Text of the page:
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Post-1994 legacy

South Africa has struggled to engage in the act of dismantling systemic racism, a fact evident in one of its biggest fault lines: ownership of its economy.

“We can’t begin to talk about anti-racism and non-racialism…when the entire solid part of the economy is still very much in the hands of white people,” says Robert Shivambu, a media manager for Amnesty International in South Africa. “Even though we have Black people who are professionals…they are still very much in the minority. This is 26 years after freedom. We should be talking about Black people owning the economy of South Africa.”

When it came to power in 1994, the ruling African National Congress (ANC), instituted Black Economic Empowerment (BEE) quotas in formal economic arenas in an effort to address the economic exploitation and exclusion that people of color have endured for three hundred years.

Many companies have complied with the legislation, which required that a certain degree of investment and ownership be in the hands of Black professionals. But that’s often where their attempts at racial justice have stopped. As a result, many Black South Africans still feel forced to face significant racial, gendered, and cultural exclusion when they enter the workplace.

As an example, law student Mpheri Mashangoane, 20, says he would welcome more flexible definitions of what constitutes “professional” in a work environment, he says. “A lot of our mannerisms as Black people aren’t seen as that. White counterparts are allowed to be white and I have to be them, you know?” It’s a common sentiment pronounced by his Black peers, who feel they have to work extra hard to be taken as seriously, and to earn the same amount, as their white counterparts.

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Breaking free

South Africa’s “born-free generation”—the name given to children born in South Africa after its first democratic elections in 1994—is now headed for the private sector, and carrying with them demands for radical change.

This generation has been participating in the country’s political, social, and economic environments in new ways. With no real tangible evidence of what non-racialism has achieved for the past two decades, they have led protests calling for the removal of colonial-era monuments, free university education, and that academic curricula be scrubbed of colonial frameworks.

What this generation is demanding, much like their counterparts in the US, is an acknowledgement that there are engrained structural barriers to entry and success in the corporate sector, and economy as a whole, for people of color in South Africa; that Blackness and whiteness continue to exist as part of a racist social hierarchy; and that the answer to these challenges might not lie in past experiences of race, but current ones.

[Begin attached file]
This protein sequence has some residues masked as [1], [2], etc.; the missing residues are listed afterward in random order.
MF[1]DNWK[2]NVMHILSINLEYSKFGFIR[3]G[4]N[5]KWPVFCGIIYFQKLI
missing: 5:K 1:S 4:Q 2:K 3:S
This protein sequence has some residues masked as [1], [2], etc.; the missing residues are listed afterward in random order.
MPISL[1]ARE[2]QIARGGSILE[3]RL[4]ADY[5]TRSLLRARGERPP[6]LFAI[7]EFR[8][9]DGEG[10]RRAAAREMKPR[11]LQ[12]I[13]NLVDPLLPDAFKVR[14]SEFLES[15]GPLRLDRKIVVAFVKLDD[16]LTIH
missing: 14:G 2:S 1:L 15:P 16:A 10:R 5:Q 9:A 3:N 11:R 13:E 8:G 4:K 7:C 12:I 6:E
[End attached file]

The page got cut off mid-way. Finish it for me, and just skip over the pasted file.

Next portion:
“Young people want change but they also have solutions to the racism that they experience on a daily basis,” Busisiwe Nkosi, a coordinator for the Anti-Racism Network South Africa, said on the webinar. “Young people’s experiences today are not so different to the experiences they [had] during apartheid. As adults, as the older generation, there is a lot that can be taken from young people, that can be learned from young people, that can be helpful in fighting racism.”

For 26 years, South Africa’s experiment with non-racialism has had the perhaps unintended effect of assigning difficult questions of racism to employment quotas and the academic sphere.

This experience has made it clear that companies have an important part to play—even a responsibility—to help dismantle the forms of institutionalized racism that people of color experience at work and are subjected to in society. In South Africa, it can still begin with small things, such as prioritizing family responsibility leave, given that the concept of the nuclear family for Black workers tends to be more fluid than in white households. There also needs to be more transparency and equality around remuneration.

The key takeaway from South Africa for companies hoping to build their own anti-racist cultures is that the task of tackling racism is an ongoing, active practice. Companies can use this moment to not only pay lip service to diversity, but to employ equal pay and improve access to opportunity. By actively interrogating issues of race, they can create conditions that will enable a company and its diverse staff to thrive.

—With additional reporting by Jackie Bischof